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  • 0 posts edited
  • 2 helpful flags
  • 29 votes cast
Apr
26
awarded  Popular Question
Nov
3
awarded  Nice Question
Sep
17
awarded  Citizen Patrol
Apr
24
awarded  Popular Question
Apr
18
accepted Is there a noun that means “the state of being flustered”?
Apr
18
comment Is there a noun that means “the state of being flustered”?
I think "discombobulation" is the closest in meaning to all the suggestions I've seen. Thanks!
Apr
17
awarded  Yearling
Apr
17
revised Is there a noun that means “the state of being flustered”?
edited title
Apr
17
comment Is there a noun that means “the state of being flustered”?
Flustered is not a noun, which is what I would need without rewriting the sentence. I should have made this clearer.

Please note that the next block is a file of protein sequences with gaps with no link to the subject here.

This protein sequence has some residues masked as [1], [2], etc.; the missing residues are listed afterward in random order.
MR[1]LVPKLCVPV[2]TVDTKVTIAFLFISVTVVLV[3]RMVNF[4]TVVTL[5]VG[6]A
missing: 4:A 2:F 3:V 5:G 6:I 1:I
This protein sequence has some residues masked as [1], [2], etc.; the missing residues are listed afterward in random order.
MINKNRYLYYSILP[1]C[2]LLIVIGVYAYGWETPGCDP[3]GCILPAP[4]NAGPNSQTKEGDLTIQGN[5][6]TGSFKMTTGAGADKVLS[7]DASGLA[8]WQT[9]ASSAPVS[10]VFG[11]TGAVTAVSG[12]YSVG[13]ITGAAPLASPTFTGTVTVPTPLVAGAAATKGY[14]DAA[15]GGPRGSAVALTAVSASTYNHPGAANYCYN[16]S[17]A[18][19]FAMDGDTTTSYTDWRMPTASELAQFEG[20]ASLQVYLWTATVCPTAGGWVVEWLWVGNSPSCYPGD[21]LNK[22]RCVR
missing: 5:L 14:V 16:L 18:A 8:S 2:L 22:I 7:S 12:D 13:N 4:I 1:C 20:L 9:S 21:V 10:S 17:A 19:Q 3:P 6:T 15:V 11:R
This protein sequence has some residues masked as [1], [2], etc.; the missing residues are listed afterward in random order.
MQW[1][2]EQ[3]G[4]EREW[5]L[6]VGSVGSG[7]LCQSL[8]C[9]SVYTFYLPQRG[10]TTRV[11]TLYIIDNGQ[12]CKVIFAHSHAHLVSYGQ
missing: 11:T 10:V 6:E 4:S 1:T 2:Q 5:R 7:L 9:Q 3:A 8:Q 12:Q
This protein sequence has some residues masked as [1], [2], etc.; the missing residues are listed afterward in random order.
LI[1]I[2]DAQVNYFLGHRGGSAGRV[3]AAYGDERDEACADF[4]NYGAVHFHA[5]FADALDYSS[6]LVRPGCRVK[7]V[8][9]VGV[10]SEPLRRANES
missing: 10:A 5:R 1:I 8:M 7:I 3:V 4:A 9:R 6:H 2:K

Apr
17
asked Is there a noun that means “the state of being flustered”?
Mar
12
awarded  Teacher
Mar
12
answered “I like it that” vs. “I like that”
Mar
12
revised Are “go on”; “go for it”; “Carry on” and “go ahead” synonymous?
deleted 8 characters in body
Mar
12
answered Are “go on”; “go for it”; “Carry on” and “go ahead” synonymous?
Feb
4
awarded  Popular Question
Apr
12
awarded  Critic
May
26
comment What is the correct possessive for nouns ending in “‑s”?
@FumbleFingers But "mistresses" is already plural and wouldn't get the extra s after the apostrophe anyway.
Nov
18
accepted Is there any rhyme or reason to when one should double the last consonant when adding -ed or -ing?
Nov
17
awarded  Editor
Nov
17
revised Is there any rhyme or reason to when one should double the last consonant when adding -ed or -ing?
added 138 characters in body